The second problem is that it isn’t actually possible to map the boundary between the grey and red zones.  I still can’t find an official justification online for why these levels are set where they are.  The blue zone, which is roughly equivalent to what satellites can detect, is reasonable.  The lower limit of the grey zone (2000 micrograms per cubic metre) is 10 times higher than the blue zone and can perhaps be justified because aircraft operating from dusty airports in desert areas already fly through this level of contamination (but of sand, which has a higher melting point than volcanic ash).

Setting the lower limit of the red zone at double this (4000 micrograms per cubic metre) makes little sense, because comparisons of satellite concentration estimates with measurements made by aircraft and other sensors show that they cannot distinguish between these two levels with any confidence.  Comparing the Met Office model predictions of peak concentration to other measurements (which have uncertainties of their own) shows that they agree within a factor of 2 only around a quarter to a third of the time.  This increases to a half to two thirds of the time if an 80 km wide buffer zone is used.  This is because making maps of ash clouds is really hard.

Given this uncertainty, the huge range in possible ash concentrations and evidence that ash-aircraft encounters that actually stopped engines involved concentrations of over 1,000,000 micrograms per cubic metre, setting the levels of different zones at 200, 2000, 20,000, 200,000 etc. would seem to be more appropriate.

What it all means

There are two main messages from this post:

  • Dispersion models are good at predicting where volcanic ash will go, and this system worked fine for two decades when aeroplanes had to fly around it.  Flying through volcanic ash requires estimates of the concentration, but these currently have large uncertainties.  Improving them needs further scientific research into eruption deposits, on-site monitoring, computer modelling techniques and satellite detection methods.  This is important to remember at a time when budget cuts in the US have severely reduced the capabilities of the Alaskan Volcano Observatory.
  • Things have come a long way since Eyjafjallajökull erupted in 2010 and new flight rules mean that only the very largest eruptions now have the capability to shut down all of European aviation (and there is a lot of it) in such dramatic fashion.  I suspect that the biggest economic threat to the UK in the future is probably from long-lasting eruptions causing short, but frequent and unpredictable, closures of small regions of airspace over periods of many weeks or months.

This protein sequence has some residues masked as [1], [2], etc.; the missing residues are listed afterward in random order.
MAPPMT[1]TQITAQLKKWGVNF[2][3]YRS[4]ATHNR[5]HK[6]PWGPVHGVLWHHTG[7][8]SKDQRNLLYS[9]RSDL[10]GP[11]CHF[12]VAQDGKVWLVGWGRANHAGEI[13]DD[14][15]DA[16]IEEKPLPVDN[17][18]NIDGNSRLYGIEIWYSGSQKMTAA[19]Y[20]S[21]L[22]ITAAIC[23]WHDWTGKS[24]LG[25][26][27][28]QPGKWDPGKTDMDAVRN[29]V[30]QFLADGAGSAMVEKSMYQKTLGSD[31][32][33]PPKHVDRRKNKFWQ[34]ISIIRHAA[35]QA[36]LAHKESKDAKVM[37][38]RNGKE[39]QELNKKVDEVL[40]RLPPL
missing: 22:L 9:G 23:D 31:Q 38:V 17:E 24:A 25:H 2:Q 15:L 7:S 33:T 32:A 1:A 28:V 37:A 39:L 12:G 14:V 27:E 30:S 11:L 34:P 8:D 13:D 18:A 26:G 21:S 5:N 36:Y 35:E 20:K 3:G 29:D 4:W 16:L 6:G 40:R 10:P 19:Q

Further reading

This is the second of two posts about the effects of the Grímsvötn eruption on the UK.  Read the first post to learn where and when the ash fell.

Our study was published in the Journal of Applied Volcanology, which is an open access journal.  This means that anyone can download and read the full report for free by clicking the link below:

  • Stevenson, J. A., S. C. Loughlin, A. Font, G. W. Fuller, A. MacLeod, I. W. Oliver, B. Jackson, C. J. Horwell, T. Thordarson, and I. Dawson (2013), UK monitoring and deposition of tephra from the May 2011 eruption of Grímsvötn, Iceland, Journal of Applied Volcanology, 2(1), 3, doi:10.1186/2191-5040-2-3.

Last year, we published a similar paper in the Journal of Geophysical Research about the deposition of Eyjafjallajökull ash across Europe :

  • Stevenson, J. A., S. C. Loughlin, C. Rae, T. Thordarson, A. Milodowski, J. S. Gilbert, S. Harangi, R. Lukács, B. Højgaard, U. Árting, S. Pyne-O’Donnell, A. MacLeod, B. Whitney, and M.Cassidy, (2012), Distal deposition of tephra from the Eyjafjallajökull 2010 summit eruption, J. Geophys. Res., 117, B008904, doi:201210.1029/2011JB008904.

For other Iceland-volcano related posts, covering topics such as the probability of ash clouds reaching the UK, why volcanoes explode and an account of an expedition to Grímsvötn’s crater, follow the links from my Every Post Ever page.

* Technical point: There are a number of ways to define the size of a volcanic eruption, such as plume height, volume of material erupted, volume of magma involved.  These are incorporated into the Volcano Explosivity Index.  Here we are talking about the volume of widely-dispersed tephra deposited from a (sub-)Plinian eruption column.  The 1963-1967 submarine eruption of Surtsey, and the 1996 subglacial eruption of Gjálp both produced larger volumes of tephra (mainly hyaloclastite), but it was not widely dispersed.